Making the region a Shaw thing for Universal

The region’s most potentially rewarding challenge lies in cracking the Saudi market, says Universal McCann’s Chris Shaw

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By  Richard Abbott Published  July 3, 2005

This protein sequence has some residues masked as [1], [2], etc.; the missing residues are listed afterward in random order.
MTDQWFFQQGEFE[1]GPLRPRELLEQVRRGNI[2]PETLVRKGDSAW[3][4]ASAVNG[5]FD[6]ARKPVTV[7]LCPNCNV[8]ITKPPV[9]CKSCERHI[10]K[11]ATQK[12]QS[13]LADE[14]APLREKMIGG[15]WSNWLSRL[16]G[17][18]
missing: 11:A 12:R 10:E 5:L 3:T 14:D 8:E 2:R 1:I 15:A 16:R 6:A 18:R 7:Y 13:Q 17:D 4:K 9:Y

The region’s most potentially rewarding challenge lies in cracking the Saudi market, says Universal McCann’s Chris Shaw|~|ChrisShawProfile200.jpg|~|Shaw... “Dubai is already a major hub for the Arab speaking world and is just as sophisticated as the European markets”|~|In London, there are two main locations where you are likely to stumble across a media agency. One, as those who have worked there will know, is the rowdy metropolis of creativity that is Soho. The other, slightly up and to the right on the tube map, is Clerkenwell, which has an altogether more leisurely pace about it. The offices of Universal McCann, one of Interpublic’s flagship media brands, are located in the latter — a relatively peaceful corner of London’s medialand. This is where you will find Chris Shaw, who runs Universal McCann’s operations across Europe, the Middle East and Africa. In the Middle East, he works with affiliate partner UM7, part of the Promoseven network. He is no stranger to the region, having lived in Bahrain as a child while his father was an engineer with the Royal Air Force. He visits Dubai — the hub of UM7’s activity — about three times a year, usually to get his hands dirty on a big pitch or to brief the team on the latest planning tools. A recent visit formed part of the pitch for L’Oreal. It might not seem like much time to spend in the region, but this is a man who has to divide his time between dozens of cities across three continents, from Paris to Johannesburg, visiting a different country every week. “Typically, I’m not here,” he says. “I travel once a week. It’s boring. You get treated like cattle. The novelty wore off a long time ago. You go into a zone, this travel mindset where nothing interrupts your train of thought and you can almost sleepwalk through Heathrow’s terminal one. “It just becomes a habit. It’s day trips that kill you. Getting up a 5am and not getting home until 10pm is a killer.” Today, Shaw is in the office, catching up on hundreds of emails and maybe, if he is very lucky, getting out for lunch with a media owner — but that is quite unusual these days. “I work with all of the markets. Working with affiliate markets is sometimes an awful lot easier than working with some of the directly-owned markets. They embrace new technology, training tools, soak things up like a sponge,” he says. “What I’ve found with Dubai is a very strong talent base with what are actually very international people. They are not Dubai people or English ex-pats but they have been drawn from all four corners of the Arab world.” One problem that is not exclusive to UM is the lack of people. “It’s getting more difficult,” he says. “There is plenty of talent but it is becoming more expensive to get them in and the market is becoming slightly inflated in terms of pricing. There is still plenty of room for ex-pats to work out there. I mean, it’s tax-free, everything is remarkably cheap.” Shaw is not alone in seeing the biggest challenge of the Middle East as cracking the Saudi market, but Promoseven is well placed with offices in the kingdom. “It is still very difficult, a very closed economy. If you are trying to influence consumers of packaged goods out there it is quite tricky because, apart from advertising on TV, you have very few other opportunities to talk to them, particularly the female consumer who does the bulk of the shopping — she will not communicate with anyone or anything in between watching the TV and buying something in the shop.” Another issue is reliable trading currencies. It will come in time, he says. “For years they had no TV measurement system at all. There were all sorts of problems with the data. It is slowly getting there. “The people meter system is a way forward. It is not there yet but it is a step in the right direction. Everyone is acknowledging that the figures aren’t right but they are better than what went before. “There isn’t anything else unless you want to work on rate card.” Shaw is adamant that TV is the medium to achieve cut-through in the Middle East. The magazine market he describes as too cluttered due to the low printing costs. Outdoor, he says, is iconic but little else. When asked if his EMEA role makes the Middle East a small fish in a big pond, overshadowed by Europe, Shaw replies: “It is probably the other way around. The Middle East is a zone unto itself. “All the big agency groups have some kind of affiliation or partnership in that region. “Most of the ads have been adapted because they have to be. You could make a good business just adapting international advertising to run. But there is a huge amount of local advertising too.” Shaw broke into advertising, he says, by ‘bad luck’. He was working for a direct marketing firm after leaving university with no particular plan. His boss asked him if he had ever considered working in media. Weeks later he was starting a new job at McCann, working on accounts including Martini and Coca-Cola. His career took him to Optimedia as a founding director and Initiative, in a European role, before he found his way back to become a founding director of Universal McCann London, where he has been ever since. He is looking forward to continued growth in the Middle East market. “A large part of it depends on what happens in Saudi,” he says. “Everything is centred around the commercial freedom that exists in the Emirates. A large part of it depends on how lenient and forgiving the Saudis are going to be in the future.” He sees no end to the expansion of the UAE market. “There is a staggering rate of growth. It is like going to the Costa del Sol in the 1970s,” he says. “The money coming in is extraordinary. The expansion is extraordinary. I wish I had money in construction out there. “It is already a major hub for the Arab speaking world and it is just as sophisticated as the European markets.” So how does he keep abreast of such a diverse geographical territory? “It’s not that hard,” he says. “It can be daunting because there are so many of them. But most of the suppliers are similar. If you find something interesting, it doesn’t matter where it is. And I still find the job fascinating.”||**||